Yang Xiukai [people.cn]
A female official from Nanning, south China's Guangxi Zhuang Autonomous Region, has helped lift a local impoverished village out of poverty after working there for just 18 months.
Yang Xiukai, 40, is first secretary of the Communist Party of China Xinping Village Committee in Baiji Town in the city's Yongning District.
Before she was sent to Xinping in October 2015 to promote a national poverty alleviation campaign, Yang used to be head of human resources at the No.4 People's Hospital of Nanning.
Over the past one and a half years, she has brought about drastic changes to the poverty-stricken rural region.
Finding out Reasons for Villagers' Poverty
One year ago, Xinping was still amongst the district's 30 villages classified as "impoverished". Up to 730 of its 3,460 residents, or 163 out of its 774 households, lived below the bread line.
Local villagers regarded the first Party secretary as a "golden key" to a richer life. But when seeing that Yang was a woman, many of them showed her the cold shoulder.
"I understood villagers' reaction. Actually, it was not difficult to let them accept me," she recalled.
Changing into casual flat shoes and jeans, and putting on a straw hat, she visited all the local homes one by one in a month.
What do villagers want to do most? Which families were the richest and poorest? Who had ideas to boost incomes? Who was the laziest? The conditions of the village were perfectly clear in her mind.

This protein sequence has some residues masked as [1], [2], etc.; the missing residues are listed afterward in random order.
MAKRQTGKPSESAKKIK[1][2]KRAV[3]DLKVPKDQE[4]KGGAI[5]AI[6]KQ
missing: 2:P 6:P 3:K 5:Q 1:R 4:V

"Speaking objectively, people in the village are simple and hardworking," she said.
"Of the impoverished households, most entered poverty due to lack of information and financial and technical support; some were under the burden of educational fees or medical bills; and, a few did so because of laziness."
Introducing High-yield Rice Variety
Through investigation, Yang also found that local farmers mainly planted traditional rice varieties and sugarcane which yielded small financial returns.
To boost their incomes, she asked her friend at an agriculture enterprise to help find high-quality rice seeds suitable for their farmlands and gave them to farmers for free.
However, villagers had their concerns and did not agree to try the new strain right away.
To ease their worries she tested it on an idle land of 2,000 square meters, handling all farm work such as transplanting rice seedlings, fertilizing and clearing weeds on her own.
She harvested nearly 1,500 kilograms of rice that year. Plump and full of fragrance, her produce later sold out at a local agricultural fair.
Li Xinxuan used to be one of those poverty-stricken farmers in Xinping. After he changed to planting the new strain, his net annual income per unit of land has increased from less than 1,000 yuan (U.S.$ 140) to over 4,000 yuan (U.S.$ 580).
To further help his family shake off poverty, Yang arranged his wife to take up a public welfare post in the village. Last year, his family's income reached 5,680 yuan (U.S.$ 820).
Inspired by the successful case, other rice growers also followed Yang's advice.
Promoting Villagers' Housing Conditions
In addition, Yang helped villagers apply to the local government's dilapidated house reconstruction fund.